I had weight loss surgery seven years ago. Some parts of my life have gotten easier, other parts more complicated. My relationship with hunger and appetite has changed and these changes seem permanent.
I love and loathe food. I like the sensation of eating, of teasing out the specifics of texture and flavor, finding new spices and new ways to prepare food. I am the foodie who can't eat much.
I had my surgery to break my addiction to eating and over eating. I still fall into the assumption that eating less is better. And since my surgery appears to have permanently altered my sensations of hunger and appetite, it's hard to remember to eat much less eat enough. And, as is expected, when you aren't eating enough calories, you really do gain weight.
Most bodies won't allow you to thrive on less than 1,000 calories per day. For some, you can eat that amount and maintain. Most people seem to do better on 1,200 or more calories per day. Last year I tried tracking my calories and discovered I was lucky to eat 700 calories on any given day. Why did that happen? How did that happen?
I am not hungry nor do I have much of an appetite for specific foods. To a certain extent I got my wish in that I have a kind of separation between loving food and loving to eat. But there's a burden I hadn't expected in needing to keep track of when I eat, what I eat, and how much I eat. I certainly still love my food but I do not love to eat. I do not consider myself to have a positive relationship with food at all.
So how do I (or anyone else) manage to eat in a way that is health and whole/unscrewed with? Prepare in advance. When you're over tired and under caloried, preparing food is quite possibly the absolute last thing you want to do. The answer is not to power through the tired to eat heathily. No, the answer is to be smarter about what food choices will be available when you are over tired and under caloried. So make some healthy food when you do have time and energy and put it away for when you'll need it. Freeze it if you have to. Otherwise keep prepared food available in the fridge or cupboard so that you can just open it up and eat.
What does this look like? Make some one-dish meals that you can freeze. Make some salads that you can keep handy. Salads like tuna, ham, shrimp, lobster, salmon, chicken, beef. Whatever floats your boat. You can mix with mayonnaise or an oil/vinegar base. And guess what? Condiments are not evil. Just use them in a reasonable manner. If you need to tempt yourself to eat, mix in some more if that is going to help make sure you actually eat instead of just look at it.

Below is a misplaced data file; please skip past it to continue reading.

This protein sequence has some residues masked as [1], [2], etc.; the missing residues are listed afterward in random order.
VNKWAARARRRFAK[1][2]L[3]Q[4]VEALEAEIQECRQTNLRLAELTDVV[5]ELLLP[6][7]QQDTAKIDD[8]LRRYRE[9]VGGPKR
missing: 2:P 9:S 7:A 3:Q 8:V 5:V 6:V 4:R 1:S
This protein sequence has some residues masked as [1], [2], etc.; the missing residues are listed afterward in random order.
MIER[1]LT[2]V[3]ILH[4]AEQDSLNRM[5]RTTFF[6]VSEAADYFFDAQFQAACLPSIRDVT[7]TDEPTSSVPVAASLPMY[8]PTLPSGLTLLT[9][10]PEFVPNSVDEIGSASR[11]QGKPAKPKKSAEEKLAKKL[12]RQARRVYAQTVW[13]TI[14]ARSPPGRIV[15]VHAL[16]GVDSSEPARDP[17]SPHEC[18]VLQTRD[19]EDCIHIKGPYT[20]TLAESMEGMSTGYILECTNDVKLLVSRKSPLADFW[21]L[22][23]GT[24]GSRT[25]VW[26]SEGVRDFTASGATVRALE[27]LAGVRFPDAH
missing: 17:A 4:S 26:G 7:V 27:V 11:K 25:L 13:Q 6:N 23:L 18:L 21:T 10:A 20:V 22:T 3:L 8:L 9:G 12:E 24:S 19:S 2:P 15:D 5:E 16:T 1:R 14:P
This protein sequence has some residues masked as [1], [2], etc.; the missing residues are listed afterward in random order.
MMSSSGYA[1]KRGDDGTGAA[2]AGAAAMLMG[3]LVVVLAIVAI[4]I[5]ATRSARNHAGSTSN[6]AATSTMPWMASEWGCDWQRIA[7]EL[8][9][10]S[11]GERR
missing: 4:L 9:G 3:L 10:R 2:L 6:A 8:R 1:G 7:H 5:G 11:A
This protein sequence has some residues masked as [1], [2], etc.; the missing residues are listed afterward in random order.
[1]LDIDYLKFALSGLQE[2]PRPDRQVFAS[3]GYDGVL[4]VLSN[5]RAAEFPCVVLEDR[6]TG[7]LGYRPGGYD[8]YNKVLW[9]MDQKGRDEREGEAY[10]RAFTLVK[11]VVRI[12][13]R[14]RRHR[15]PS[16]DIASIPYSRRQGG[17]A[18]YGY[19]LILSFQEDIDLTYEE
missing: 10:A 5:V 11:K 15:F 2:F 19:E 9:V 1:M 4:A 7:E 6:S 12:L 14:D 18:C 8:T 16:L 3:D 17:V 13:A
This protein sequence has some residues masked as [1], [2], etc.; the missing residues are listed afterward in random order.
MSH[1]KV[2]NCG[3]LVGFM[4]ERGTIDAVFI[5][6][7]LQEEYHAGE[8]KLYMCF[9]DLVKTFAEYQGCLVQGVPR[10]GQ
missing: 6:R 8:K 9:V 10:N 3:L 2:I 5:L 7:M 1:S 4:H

Make egg-heavy breakfast burritos. You can purchase parboiled or frozen hashbrowns, salsa, chile, tortillas, and whatever meat you like. Make an assembly line with kids or friends or partners. Honestly, do what you have to in order to ensure food gets prepared. Have a party. Invite friends to help out and share in the cost and come away with something to show. Play with the idea. Who knows what ideas you might have?
What shouldn't you do?
Do not try to replace healthy food with convenient food. It may be possible but there's going to be a trade off. One trade off is nutritional value. Convenience foods are undeniably tasty, especially when flavored by fatigue, memory, or appetite. But think about it. Take some time to really taste convenience foods. Do they really taste good? If I take the time and really turn on my taste buds, I find that everything is too much of something: too salty, too sweet, maybe an underlying bitter taste. But when you're bolting food because your body is undernourished, things taste pretty good.
A second trade off is how long this convenience food keeps you satiated and feeling full. Most of the time I find that I'm wandering into the kitchen with an "urge" for something that I just can't quite identify within an hour or so. For me, a problem with processed food is that it isn't very dense and just doesn't stay with me as long as whole food does.
Finally there's the issue of economic cost. Healthy yet convenient food is expensive. And in a time of rising food costs, paying the premium price is simply impossible. And you know something? Even if this food is closer to being whole in spite of its convenience, it still isn't either whole or nutritious. There are simply a great deal of chemicals that must be added to food (for shelf stability and hygiene) that deplete it. Modern manufacturing methods strip foods of their nutrients in order to remain convenient.
So, do I do any of this? Sometimes. Sometimes I buy Hot Pockets and live to regret my decisions. Sometimes I live on stuff like greek yogurt, coffee with protein powder, and carrots with peanut butter. And when I feel bad, I have to remember the only person I have to blame for this is myself. Then I haul my butt into the kitchen and start all over again trying to be a little more healthy than I was.